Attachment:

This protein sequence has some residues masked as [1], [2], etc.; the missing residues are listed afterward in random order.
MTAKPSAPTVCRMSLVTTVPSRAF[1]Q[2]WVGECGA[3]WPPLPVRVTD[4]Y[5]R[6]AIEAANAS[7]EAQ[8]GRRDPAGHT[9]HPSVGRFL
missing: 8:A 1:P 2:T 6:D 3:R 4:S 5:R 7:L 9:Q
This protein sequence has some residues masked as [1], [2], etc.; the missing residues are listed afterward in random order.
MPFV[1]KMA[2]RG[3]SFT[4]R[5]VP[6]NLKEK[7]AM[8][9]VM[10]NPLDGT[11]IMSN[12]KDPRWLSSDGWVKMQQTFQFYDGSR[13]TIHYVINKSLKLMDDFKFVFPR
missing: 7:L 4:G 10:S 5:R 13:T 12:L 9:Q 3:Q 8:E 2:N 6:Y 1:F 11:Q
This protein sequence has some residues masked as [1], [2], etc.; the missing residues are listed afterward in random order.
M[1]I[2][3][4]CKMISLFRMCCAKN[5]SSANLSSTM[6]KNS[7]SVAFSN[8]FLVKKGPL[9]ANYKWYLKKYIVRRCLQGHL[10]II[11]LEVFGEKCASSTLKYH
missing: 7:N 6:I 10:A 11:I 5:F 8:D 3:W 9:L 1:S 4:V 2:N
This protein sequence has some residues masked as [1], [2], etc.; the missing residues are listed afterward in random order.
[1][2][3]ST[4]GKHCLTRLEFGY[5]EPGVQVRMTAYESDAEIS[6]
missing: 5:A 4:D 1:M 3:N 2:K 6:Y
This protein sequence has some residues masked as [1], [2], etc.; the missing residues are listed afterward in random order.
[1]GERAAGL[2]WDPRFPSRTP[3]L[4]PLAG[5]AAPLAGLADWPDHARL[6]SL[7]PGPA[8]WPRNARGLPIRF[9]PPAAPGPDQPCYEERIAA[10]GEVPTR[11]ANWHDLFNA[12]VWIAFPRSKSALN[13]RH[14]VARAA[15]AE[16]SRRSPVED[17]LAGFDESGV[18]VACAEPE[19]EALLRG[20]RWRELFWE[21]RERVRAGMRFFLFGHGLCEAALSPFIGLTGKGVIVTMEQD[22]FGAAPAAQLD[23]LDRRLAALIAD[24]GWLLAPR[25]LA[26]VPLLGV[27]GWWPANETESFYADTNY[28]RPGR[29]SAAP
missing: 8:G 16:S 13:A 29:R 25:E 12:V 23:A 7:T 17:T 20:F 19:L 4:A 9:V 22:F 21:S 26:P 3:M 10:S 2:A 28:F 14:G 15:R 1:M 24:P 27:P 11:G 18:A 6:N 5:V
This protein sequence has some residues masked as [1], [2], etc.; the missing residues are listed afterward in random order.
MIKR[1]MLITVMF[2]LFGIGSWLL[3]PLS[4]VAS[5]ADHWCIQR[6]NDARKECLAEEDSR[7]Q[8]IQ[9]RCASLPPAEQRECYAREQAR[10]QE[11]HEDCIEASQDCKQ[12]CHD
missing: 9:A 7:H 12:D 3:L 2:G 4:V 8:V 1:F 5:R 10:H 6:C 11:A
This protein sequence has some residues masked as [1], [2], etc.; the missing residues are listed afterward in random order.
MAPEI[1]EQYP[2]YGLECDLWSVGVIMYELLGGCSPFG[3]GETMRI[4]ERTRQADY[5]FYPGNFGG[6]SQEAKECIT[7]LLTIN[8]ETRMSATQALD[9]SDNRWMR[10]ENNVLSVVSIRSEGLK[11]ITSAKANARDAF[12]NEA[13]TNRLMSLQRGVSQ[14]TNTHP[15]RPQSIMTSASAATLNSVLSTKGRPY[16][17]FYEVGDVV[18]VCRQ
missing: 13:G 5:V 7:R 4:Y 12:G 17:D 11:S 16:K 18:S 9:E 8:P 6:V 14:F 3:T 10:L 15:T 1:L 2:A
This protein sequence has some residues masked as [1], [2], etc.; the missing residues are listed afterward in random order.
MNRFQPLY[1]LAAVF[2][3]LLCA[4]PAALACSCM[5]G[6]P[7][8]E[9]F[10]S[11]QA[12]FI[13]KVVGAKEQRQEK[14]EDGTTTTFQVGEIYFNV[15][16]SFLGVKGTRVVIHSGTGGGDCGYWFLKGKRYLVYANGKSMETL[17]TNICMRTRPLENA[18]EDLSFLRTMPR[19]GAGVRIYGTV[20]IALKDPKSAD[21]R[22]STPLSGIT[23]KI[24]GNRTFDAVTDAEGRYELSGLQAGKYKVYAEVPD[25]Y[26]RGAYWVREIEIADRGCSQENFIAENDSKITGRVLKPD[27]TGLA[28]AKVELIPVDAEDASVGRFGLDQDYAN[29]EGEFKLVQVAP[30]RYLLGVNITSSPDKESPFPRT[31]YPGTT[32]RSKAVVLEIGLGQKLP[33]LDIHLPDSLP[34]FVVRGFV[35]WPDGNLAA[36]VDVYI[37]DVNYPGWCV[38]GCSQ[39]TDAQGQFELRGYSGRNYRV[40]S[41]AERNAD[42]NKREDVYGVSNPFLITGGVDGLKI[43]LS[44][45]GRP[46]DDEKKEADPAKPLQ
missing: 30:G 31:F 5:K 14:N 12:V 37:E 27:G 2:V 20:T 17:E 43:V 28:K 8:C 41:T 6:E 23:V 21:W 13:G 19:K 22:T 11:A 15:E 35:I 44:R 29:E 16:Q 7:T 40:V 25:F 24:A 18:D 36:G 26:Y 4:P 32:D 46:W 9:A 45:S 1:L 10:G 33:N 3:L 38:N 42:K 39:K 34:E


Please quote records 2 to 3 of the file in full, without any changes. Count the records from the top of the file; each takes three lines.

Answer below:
This protein sequence has some residues masked as [1], [2], etc.; the missing residues are listed afterward in random order.
MPFV[1]KMA[2]RG[3]SFT[4]R[5]VP[6]NLKEK[7]AM[8][9]VM[10]NPLDGT[11]IMSN[12]KDPRWLSSDGWVKMQQTFQFYDGSR[13]TIHYVINKSLKLMDDFKFVFPR
missing: 7:L 4:G 10:S 5:R 13:T 12:L 9:Q 3:Q 8:E 2:N 6:Y 1:F 11:Q
This protein sequence has some residues masked as [1], [2], etc.; the missing residues are listed afterward in random order.
M[1]I[2][3][4]CKMISLFRMCCAKN[5]SSANLSSTM[6]KNS[7]SVAFSN[8]FLVKKGPL[9]ANYKWYLKKYIVRRCLQGHL[10]II[11]LEVFGEKCASSTLKYH
missing: 7:N 6:I 10:A 11:I 5:F 8:D 3:W 9:L 1:S 4:V 2:N